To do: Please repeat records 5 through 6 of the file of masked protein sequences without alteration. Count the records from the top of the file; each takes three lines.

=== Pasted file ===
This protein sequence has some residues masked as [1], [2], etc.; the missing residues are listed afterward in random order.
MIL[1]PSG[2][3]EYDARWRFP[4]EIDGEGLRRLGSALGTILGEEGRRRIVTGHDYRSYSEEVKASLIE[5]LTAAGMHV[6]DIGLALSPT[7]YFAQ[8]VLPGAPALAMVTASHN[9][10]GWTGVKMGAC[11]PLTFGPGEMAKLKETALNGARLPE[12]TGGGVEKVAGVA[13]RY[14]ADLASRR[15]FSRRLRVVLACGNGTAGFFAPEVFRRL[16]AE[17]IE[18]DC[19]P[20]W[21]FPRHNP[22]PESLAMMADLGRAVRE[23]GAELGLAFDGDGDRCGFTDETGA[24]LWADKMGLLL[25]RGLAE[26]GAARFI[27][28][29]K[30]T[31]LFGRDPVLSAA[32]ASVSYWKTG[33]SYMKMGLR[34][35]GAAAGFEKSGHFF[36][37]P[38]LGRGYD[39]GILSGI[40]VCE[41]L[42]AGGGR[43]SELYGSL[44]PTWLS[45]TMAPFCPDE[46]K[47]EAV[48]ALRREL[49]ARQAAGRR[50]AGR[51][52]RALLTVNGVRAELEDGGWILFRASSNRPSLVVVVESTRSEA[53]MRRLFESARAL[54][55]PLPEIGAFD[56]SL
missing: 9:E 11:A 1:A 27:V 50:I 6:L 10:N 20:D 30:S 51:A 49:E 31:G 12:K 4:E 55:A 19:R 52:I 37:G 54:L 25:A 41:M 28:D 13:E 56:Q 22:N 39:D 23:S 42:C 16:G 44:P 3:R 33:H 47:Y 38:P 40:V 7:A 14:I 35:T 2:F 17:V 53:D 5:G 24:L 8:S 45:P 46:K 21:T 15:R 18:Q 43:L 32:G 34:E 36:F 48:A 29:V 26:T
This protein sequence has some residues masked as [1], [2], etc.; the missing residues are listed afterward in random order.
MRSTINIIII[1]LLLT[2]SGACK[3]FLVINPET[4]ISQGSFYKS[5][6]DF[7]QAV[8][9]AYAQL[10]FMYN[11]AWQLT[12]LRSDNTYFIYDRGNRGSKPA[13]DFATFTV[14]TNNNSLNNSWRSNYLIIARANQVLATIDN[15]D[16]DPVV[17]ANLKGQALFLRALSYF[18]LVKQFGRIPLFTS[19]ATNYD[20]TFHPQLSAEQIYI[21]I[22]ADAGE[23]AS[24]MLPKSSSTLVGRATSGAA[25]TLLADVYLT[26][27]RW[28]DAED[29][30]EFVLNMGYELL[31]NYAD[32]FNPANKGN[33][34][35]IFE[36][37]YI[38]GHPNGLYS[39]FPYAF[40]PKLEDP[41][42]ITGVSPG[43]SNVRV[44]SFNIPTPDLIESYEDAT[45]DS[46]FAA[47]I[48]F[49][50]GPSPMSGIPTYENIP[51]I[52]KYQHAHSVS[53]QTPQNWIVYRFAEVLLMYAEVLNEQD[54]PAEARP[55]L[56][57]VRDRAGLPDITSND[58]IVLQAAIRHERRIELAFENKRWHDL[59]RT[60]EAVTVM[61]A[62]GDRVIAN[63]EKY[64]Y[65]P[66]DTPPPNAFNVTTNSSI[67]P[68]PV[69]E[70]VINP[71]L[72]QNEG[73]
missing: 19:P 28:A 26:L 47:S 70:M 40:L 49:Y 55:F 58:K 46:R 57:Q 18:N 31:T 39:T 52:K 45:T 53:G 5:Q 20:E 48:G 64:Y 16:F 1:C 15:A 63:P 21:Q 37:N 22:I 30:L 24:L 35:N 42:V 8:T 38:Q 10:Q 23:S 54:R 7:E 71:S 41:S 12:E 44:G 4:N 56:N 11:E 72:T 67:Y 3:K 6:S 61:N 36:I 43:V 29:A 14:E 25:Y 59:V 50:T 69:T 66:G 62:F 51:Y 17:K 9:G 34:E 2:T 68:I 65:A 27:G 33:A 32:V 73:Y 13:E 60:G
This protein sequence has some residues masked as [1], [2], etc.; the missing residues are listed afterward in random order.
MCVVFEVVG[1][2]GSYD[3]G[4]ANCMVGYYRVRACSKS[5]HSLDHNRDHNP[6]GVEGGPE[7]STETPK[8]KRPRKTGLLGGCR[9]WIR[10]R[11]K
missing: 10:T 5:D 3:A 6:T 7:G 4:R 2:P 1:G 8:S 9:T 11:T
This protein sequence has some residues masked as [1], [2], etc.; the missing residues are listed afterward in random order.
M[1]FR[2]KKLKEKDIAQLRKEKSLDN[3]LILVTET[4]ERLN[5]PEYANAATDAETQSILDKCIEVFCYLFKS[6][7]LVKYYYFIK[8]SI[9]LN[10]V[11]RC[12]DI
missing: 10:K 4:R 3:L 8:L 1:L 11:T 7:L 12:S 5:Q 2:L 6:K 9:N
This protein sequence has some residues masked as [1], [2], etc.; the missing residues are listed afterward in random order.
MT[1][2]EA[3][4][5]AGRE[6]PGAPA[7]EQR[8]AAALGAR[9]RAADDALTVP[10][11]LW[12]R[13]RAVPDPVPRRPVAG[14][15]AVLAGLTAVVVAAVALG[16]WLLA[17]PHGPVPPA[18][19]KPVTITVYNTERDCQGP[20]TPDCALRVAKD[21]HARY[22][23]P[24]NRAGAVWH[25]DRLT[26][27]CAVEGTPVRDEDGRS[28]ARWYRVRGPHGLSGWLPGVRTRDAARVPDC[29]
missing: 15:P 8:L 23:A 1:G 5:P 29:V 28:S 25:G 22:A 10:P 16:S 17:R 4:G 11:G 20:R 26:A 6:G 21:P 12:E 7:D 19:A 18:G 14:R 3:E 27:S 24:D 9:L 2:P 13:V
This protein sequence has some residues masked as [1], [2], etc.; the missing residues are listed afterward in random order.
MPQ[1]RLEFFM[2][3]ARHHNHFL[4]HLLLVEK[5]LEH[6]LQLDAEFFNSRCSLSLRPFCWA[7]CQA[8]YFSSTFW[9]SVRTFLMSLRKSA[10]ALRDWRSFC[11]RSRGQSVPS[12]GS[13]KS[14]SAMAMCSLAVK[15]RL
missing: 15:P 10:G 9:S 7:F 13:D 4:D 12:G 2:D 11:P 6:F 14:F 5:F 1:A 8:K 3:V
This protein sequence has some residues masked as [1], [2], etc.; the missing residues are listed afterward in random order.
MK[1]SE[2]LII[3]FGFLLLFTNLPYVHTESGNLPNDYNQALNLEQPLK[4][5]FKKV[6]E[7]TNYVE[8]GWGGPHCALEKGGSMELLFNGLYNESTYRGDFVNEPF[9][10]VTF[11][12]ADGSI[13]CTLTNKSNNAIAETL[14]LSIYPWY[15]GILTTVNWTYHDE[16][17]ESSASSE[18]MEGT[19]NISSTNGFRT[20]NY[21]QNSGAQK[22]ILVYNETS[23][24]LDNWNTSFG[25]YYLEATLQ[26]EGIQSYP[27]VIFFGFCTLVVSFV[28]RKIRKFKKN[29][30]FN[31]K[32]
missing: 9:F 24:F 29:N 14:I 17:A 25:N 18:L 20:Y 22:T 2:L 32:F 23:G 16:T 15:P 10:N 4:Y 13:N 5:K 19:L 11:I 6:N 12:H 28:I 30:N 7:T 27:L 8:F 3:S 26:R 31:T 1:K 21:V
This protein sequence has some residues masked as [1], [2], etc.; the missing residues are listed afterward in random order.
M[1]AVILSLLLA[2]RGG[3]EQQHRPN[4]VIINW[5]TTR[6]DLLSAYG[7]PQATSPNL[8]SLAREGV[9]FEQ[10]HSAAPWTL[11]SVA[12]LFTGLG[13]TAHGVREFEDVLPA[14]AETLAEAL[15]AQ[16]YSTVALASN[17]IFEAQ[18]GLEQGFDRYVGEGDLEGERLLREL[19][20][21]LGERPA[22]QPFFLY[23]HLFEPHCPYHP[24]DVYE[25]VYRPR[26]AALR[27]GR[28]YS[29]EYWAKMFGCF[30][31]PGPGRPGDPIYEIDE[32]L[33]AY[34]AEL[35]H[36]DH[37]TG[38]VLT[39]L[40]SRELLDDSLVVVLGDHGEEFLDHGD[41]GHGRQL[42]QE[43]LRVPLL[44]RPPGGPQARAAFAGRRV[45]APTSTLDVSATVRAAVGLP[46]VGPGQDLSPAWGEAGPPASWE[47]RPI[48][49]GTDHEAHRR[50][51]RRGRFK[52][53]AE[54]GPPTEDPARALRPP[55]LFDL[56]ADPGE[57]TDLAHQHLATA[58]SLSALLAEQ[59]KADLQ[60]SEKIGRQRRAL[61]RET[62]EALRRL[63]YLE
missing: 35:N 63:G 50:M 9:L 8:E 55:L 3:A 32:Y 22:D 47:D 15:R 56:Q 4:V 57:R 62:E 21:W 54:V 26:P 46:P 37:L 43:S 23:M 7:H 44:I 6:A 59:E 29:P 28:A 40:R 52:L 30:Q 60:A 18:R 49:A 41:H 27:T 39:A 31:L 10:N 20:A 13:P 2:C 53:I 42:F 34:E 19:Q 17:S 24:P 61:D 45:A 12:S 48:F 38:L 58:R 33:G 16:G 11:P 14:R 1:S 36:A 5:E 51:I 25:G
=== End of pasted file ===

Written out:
This protein sequence has some residues masked as [1], [2], etc.; the missing residues are listed afterward in random order.
MT[1][2]EA[3][4][5]AGRE[6]PGAPA[7]EQR[8]AAALGAR[9]RAADDALTVP[10][11]LW[12]R[13]RAVPDPVPRRPVAG[14][15]AVLAGLTAVVVAAVALG[16]WLLA[17]PHGPVPPA[18][19]KPVTITVYNTERDCQGP[20]TPDCALRVAKD[21]HARY[22][23]P[24]NRAGAVWH[25]DRLT[26][27]CAVEGTPVRDEDGRS[28]ARWYRVRGPHGLSGWLPGVRTRDAARVPDC[29]
missing: 15:P 8:L 23:A 1:G 5:P 29:V 28:S 25:G 22:A 10:P 16:S 17:R 4:G 11:G 20:R 26:A 6:G 21:P 12:E 7:D 19:A 18:G 14:R 3:E 27:S 24:D 9:L 2:P 13:V
This protein sequence has some residues masked as [1], [2], etc.; the missing residues are listed afterward in random order.
MPQ[1]RLEFFM[2][3]ARHHNHFL[4]HLLLVEK[5]LEH[6]LQLDAEFFNSRCSLSLRPFCWA[7]CQA[8]YFSSTFW[9]SVRTFLMSLRKSA[10]ALRDWRSFC[11]RSRGQSVPS[12]GS[13]KS[14]SAMAMCSLAVK[15]RL
missing: 15:P 10:G 9:S 7:F 13:D 4:D 12:G 2:D 11:P 6:F 14:F 5:F 1:A 8:K 3:V